The Secret to Overnight Success

JordanA Writer's Guide to Persistence

Since this is that time of year when we all begin our planning and prepping for the New You, the newly improved, fitter, better, kinder, gentler you that will hopefully arise from your resolutions, I thought I would quickly insert a few thoughts about success. Because isn’t that what we are all essentially hoping for? This will be the year your career dreams are realized; that you create, solidify or heal your family; that you get your weight or fitness under control?

I actually have the secret to overnight success–the kind where the whole world seems to stand up and take notice, particularly in the artistic realms like writing and creativity.

It’s not a paint-by-numbers formula.

You won’t find one single book that contains its essence.

Your version of it will look vastly different from someone else’s.


The secret to overnight success is: good, hard work.

Do you hear the “waaa-waaa” of anti-climax?

I’m not trying to be a bubble burster, actually. The fact is, by the time most people have produced a best selling novel or made their name with a killer essay in the New Yorker, behind them are years of good, hard work to show for it. Because when something matters to you, you’re willing to do the work.

I will admit to an occasional impatience with people who wonder why they aren’t “there” yet, but I’ve learned more patience around this human desire to arrive. Sometimes it just takes more suffering or longing to know just what you’re willing to do.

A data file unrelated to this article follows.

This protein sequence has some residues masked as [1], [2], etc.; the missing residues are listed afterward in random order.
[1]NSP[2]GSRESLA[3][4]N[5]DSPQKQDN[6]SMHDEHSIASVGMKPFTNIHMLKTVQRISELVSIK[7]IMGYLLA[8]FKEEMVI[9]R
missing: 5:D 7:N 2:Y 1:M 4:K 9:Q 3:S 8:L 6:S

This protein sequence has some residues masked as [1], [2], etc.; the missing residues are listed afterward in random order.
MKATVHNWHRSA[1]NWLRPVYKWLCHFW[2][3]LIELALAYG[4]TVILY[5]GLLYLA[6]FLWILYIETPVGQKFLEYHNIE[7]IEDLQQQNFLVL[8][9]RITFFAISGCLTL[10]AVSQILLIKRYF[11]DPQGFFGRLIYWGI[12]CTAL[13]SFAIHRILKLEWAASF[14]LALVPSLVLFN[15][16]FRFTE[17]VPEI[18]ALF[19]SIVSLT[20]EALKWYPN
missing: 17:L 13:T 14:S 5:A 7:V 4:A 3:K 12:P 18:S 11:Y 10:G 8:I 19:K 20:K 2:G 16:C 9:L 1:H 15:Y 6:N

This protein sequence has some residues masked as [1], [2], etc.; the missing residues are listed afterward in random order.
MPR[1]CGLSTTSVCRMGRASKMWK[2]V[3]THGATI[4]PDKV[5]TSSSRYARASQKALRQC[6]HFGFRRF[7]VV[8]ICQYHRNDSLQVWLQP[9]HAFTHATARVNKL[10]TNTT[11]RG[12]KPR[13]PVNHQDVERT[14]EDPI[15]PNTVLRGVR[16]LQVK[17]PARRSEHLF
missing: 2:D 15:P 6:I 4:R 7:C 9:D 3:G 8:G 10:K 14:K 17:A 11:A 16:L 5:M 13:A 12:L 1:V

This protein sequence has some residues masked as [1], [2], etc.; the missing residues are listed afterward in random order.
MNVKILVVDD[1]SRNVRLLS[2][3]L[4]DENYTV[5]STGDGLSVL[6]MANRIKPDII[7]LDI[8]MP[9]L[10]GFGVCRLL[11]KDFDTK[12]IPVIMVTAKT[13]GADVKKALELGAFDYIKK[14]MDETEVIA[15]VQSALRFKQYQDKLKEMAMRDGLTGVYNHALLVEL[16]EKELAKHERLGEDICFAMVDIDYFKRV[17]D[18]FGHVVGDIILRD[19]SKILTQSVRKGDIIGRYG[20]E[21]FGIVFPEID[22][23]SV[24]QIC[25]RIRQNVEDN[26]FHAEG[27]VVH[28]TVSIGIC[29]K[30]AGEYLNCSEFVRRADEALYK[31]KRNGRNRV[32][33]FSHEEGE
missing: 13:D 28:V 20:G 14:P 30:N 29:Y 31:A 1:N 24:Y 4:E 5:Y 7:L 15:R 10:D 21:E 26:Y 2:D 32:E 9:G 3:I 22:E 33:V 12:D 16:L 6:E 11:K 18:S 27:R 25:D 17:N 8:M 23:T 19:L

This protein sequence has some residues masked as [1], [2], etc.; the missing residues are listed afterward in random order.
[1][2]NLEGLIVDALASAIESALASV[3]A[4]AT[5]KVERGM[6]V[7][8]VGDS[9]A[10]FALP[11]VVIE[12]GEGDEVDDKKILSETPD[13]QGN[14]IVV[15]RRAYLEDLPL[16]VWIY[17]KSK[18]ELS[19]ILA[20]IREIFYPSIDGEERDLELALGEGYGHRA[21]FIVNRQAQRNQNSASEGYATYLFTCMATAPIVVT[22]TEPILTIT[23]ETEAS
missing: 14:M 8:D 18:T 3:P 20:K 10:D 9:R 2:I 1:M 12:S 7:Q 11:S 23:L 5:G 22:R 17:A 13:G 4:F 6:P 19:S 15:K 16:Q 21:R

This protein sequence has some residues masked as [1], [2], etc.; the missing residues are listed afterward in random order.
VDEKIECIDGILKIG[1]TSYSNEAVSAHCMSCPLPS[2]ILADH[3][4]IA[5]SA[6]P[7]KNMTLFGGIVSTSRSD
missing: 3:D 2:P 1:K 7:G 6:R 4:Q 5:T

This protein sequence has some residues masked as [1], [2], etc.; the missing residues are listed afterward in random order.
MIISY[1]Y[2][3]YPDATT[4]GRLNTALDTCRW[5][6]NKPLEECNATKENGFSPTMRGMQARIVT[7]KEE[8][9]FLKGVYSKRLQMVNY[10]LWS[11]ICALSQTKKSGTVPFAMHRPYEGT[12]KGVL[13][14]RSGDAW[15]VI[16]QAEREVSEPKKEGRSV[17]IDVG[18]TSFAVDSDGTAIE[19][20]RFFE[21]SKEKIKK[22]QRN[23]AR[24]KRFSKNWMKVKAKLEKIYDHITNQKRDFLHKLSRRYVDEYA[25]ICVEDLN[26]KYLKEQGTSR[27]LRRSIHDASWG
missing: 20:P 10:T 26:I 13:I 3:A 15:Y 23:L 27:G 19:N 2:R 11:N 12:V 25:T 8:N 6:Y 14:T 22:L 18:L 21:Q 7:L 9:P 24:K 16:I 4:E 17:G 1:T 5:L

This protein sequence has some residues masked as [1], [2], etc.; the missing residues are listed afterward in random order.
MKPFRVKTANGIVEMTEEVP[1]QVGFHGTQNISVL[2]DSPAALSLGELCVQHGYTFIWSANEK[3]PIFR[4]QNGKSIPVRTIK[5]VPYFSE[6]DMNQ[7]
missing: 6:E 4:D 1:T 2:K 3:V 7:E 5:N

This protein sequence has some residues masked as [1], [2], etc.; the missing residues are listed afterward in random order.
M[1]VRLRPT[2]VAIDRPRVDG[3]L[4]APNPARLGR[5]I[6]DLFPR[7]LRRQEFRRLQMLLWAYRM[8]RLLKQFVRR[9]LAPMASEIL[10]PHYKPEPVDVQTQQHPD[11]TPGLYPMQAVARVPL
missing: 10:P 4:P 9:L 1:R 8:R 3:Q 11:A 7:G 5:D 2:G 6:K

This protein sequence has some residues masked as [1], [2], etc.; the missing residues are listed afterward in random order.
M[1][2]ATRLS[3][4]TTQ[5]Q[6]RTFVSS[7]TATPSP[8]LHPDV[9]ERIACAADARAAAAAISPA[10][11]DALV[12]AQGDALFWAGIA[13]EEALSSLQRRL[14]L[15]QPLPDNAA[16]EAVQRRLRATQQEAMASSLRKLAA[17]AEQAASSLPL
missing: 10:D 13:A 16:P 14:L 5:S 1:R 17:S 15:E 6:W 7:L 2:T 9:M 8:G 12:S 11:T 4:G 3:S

I spent the better part of 20 years slinging words at the page and submitting my precious babies in paper envelopes to publications whose response times varied from 3 months to never. Why did I keep at it when I suffered so much rejection? Why did I keep at it in the darkest moments of the process when I was quite sure no one would ever read me?


I absolutely love to write. It’s an imperative in my being, the only act that will instantly calm me down in the midst of emotional turmoil or momentary angst. Writing is my thing. Does that mean it’s never hard? No. Does that mean I write gems with every draft? No. Does that mean my success came swift and heady when I was still in my thirties? Nope. Sometimes I like having written more than the act of doing it. Sometimes it is a bit like my fingers are magic quills made from unicorn horns and the words write themselves. Most of the time, it requires sweat, deep thought, presence.

The culture I live in is nothing if not one of instant gratification, of short attention spans, of the quick and easy read. That’s not me. I must give deep, luxurious time to this art and craft of mine, but at the same time, after twenty years of doing it, it’s also gotten easier. Some of it is more rote, a muscle I can flex without much work.

This year alone? I’ve had almost thirty pieces accepted for publication, most of them paid. Since July.

Not all hard work feels hard. Not all work feels like work.

You want to be a success as a writer? Find a way to love the work.

Most importantly: Persist. Keeping at it is the only surefire way to get where you want to be.

And have a Happy New Year.

If you like what you’ve read, please subscribe to this blog or sign up for my newsletter. Also check out my books: Night Oracle, Make a Scene: Crafting a Powerful Story One Scene at a Time and, Forged in Grace. For a dose of optimism, read my column, The Persistent Optimist, at Sweatpants & Coffee.

The Second Annual Plot & Scene Writing Retreat with Martha Alderson happens at the Mt. Madonna Retreat Center, May 1-3, 2015.

Photo, “Writing” by Sara, with quote by Earnest Hemingway, is licensed under a Creative Commons Attribution 2.0 International License.

JordanThe Secret to Overnight Success